The Rock Of Chickamauga

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Thomas went carefully about his business while his superiors fumed. Not being entirely helpful, Sherman wrote to Grant on December 16: “I know full well that General Thomas is slow in mind and in action but he is judicious and brave, and the troops feel great confidence in him. I still hope he will out-maneuver and destroy Hood.” On the day Sherman wrote, destroying Hood was precisely what Thomas was doing.

The problem between Grant and Thomas was that each had a different idea of what was important. Grant was thinking about his final campaign to defeat the Confederacy, and Thomas, with his eternal fussing about details, was putting the campaign at risk. Grant was willing to accept a partial victory as long as it kept Hood from upsetting his plans. Thomas, who had a more limited area of responsibility, was thinking about an individual action. Why go into battle if he couldn’t give Hood a thorough whipping? After all, that had been Grant’s original order to the Western army.

Grant grew so upset that in six days he scribbled out three separate orders relieving Thomas. Deciding to take personal command in the field, Grant gave the last relief order to a telegraph operator and went to his hotel to pack. The operator, on his own responsibility, decided to hold off sending the telegram until he received the regular night traffic from Nashville. The wires started clacking at about eleven, and when the code clerks deciphered the messages, it was all over. Thomas had struck Nashville on December 15, smashing one corps and, on the following day, two more. The Army of Tennessee, the bravest, unluckiest, and most poorly led military force in American history, had ceased to exist.

Sherman, fresh from his capture of Savannah, sent Thomas a wonderfully self-congratulatory Christmas Day message saying that “had any misfortune befallen you I should have reproached myself for taking away so large a proportion of the army and leaving you too weak to cope with Hood. But as the events have turned out my judgment has been sustained.”

 

Grant found Thomas’s pursuit of Hood inadequate. You were always on safe ground criticizing pursuit in the Civil War. Nobody, including Grant, did it well. But Grant’s charge was particularly churlish in this case. Thomas had already seen to it there wasn’t much left to pursue. After Thomas retired to winter quarters, Grant split up the Army of the Cumberland and doled it out to other units until it was essentially reduced to the IV Corps. As an army commander Thomas was out of business.

The War Department was in a giving mood that December, and Stanton asked Grant about rewarding Thomas with the three stars of a major general. Grant started to block the promotion but later relented. On Christmas Day Thomas found his name was on a promotions list being sent to the Senate for confirmation. He was ranked behind Sherman, George Meade, and Phil Sheridan. His unit surgeon, George Cooper, looked at the slate and allowed that “it is better late than never.”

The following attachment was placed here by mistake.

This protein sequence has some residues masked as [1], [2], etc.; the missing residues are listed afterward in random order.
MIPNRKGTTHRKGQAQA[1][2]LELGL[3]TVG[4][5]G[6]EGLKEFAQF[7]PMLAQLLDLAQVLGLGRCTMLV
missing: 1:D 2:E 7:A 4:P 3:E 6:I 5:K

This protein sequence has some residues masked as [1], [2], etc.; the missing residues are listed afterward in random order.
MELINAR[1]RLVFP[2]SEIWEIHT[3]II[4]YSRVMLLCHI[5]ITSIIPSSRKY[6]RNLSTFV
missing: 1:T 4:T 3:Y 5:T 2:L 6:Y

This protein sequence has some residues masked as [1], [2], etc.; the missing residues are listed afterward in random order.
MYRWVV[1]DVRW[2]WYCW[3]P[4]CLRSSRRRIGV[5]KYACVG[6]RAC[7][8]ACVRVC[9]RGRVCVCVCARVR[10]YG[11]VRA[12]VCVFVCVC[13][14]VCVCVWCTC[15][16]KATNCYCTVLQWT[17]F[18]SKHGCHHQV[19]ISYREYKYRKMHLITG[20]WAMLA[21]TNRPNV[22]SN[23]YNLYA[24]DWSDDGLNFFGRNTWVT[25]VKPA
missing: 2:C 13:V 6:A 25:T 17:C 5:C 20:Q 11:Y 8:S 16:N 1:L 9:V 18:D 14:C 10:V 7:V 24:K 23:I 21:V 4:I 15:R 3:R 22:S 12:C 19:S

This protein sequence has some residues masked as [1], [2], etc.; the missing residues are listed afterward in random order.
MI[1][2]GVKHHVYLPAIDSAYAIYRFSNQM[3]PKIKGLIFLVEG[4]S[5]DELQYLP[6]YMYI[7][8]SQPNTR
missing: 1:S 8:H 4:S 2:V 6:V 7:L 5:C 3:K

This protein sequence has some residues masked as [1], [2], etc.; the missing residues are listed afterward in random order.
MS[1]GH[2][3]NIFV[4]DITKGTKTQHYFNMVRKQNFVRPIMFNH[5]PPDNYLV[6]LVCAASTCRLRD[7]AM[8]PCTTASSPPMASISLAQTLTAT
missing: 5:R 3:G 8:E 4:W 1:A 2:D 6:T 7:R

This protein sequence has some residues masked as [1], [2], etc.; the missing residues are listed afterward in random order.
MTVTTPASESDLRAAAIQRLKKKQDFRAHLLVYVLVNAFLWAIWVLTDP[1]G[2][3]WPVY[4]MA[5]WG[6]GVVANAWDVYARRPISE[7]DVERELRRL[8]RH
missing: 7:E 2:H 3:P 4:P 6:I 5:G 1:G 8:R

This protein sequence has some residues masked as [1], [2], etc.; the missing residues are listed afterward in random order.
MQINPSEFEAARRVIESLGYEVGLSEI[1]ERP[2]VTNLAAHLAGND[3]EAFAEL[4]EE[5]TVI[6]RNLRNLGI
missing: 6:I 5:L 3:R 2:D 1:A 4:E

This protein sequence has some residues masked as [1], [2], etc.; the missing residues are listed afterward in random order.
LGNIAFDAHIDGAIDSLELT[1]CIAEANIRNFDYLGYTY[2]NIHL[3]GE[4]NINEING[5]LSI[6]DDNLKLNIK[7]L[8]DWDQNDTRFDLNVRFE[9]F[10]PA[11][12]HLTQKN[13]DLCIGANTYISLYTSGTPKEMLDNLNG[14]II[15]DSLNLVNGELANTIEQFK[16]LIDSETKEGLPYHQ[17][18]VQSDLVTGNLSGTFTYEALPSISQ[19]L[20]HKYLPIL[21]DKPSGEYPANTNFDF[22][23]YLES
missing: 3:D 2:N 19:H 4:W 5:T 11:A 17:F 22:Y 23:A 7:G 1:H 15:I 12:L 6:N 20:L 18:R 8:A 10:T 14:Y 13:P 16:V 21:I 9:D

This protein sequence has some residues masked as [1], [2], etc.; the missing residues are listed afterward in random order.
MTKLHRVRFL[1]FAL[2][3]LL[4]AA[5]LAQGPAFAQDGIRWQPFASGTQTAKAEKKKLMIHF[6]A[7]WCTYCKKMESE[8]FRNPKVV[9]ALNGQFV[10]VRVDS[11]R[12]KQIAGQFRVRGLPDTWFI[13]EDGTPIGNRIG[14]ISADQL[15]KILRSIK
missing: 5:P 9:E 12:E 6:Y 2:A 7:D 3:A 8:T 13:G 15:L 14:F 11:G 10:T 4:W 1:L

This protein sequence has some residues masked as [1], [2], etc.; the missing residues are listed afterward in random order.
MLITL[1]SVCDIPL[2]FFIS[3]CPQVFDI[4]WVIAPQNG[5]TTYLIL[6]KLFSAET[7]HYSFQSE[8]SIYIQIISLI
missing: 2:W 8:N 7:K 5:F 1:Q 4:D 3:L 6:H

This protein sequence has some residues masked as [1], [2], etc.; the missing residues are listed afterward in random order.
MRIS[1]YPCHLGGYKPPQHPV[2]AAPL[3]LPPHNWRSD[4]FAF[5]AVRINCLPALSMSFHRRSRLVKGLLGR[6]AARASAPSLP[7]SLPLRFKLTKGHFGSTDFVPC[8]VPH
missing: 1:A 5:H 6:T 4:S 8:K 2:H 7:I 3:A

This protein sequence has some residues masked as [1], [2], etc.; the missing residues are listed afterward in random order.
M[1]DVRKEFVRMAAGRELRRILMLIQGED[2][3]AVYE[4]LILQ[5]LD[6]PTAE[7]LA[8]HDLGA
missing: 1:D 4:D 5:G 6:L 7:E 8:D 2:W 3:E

“It is too late to be appreciated,” Thomas replied. “I earned this at Chickamauga.”

And then he started to cry.

In May 1865, after Lee and Johnston had stacked arms and sent their men home, the Union army put on the greatest parade ever staged on this continent. On the day given to Sherman and his armies of the West, somehow there was no room for George Thomas in the parade. He watched from the reviewing stand. As units of the old Army of the Cumberland rolled by in their insolent western gait, Thomas whispered to no one in particular, “They made me.”

After the war Thomas found himself briefly caught up in the turbulent politics of the Reconstruction. Andrew Johnson tried to exploit Thomas by offering to make him commanding general in place of Grant. Thomas wouldn’t bite. He frostily refused, saying the promotion was too late a reward for his war service and not justified by anything he had done since.

Thomas was assigned to the command of the Division of the Pacific in 1869, with headquarters in San Francisco. A detail man to the last, he sat at his desk on March 28, 1870, to write a letter to a newspaper correcting an erroneous article concerning his handling of the Nashville campaign. Several pages into the letter he was writing, “This was a very brilliant battle, most disastrous to the enemy, and as the writer in the Tribune says, no doubt contributed materially to the crowning success at Nashville.…” Suddenly the bold penmanship quavered. Thomas suffered a massive stroke and collapsed. He died that evening.

CHATTANOOGA: A BIRD’S-EYE VIEW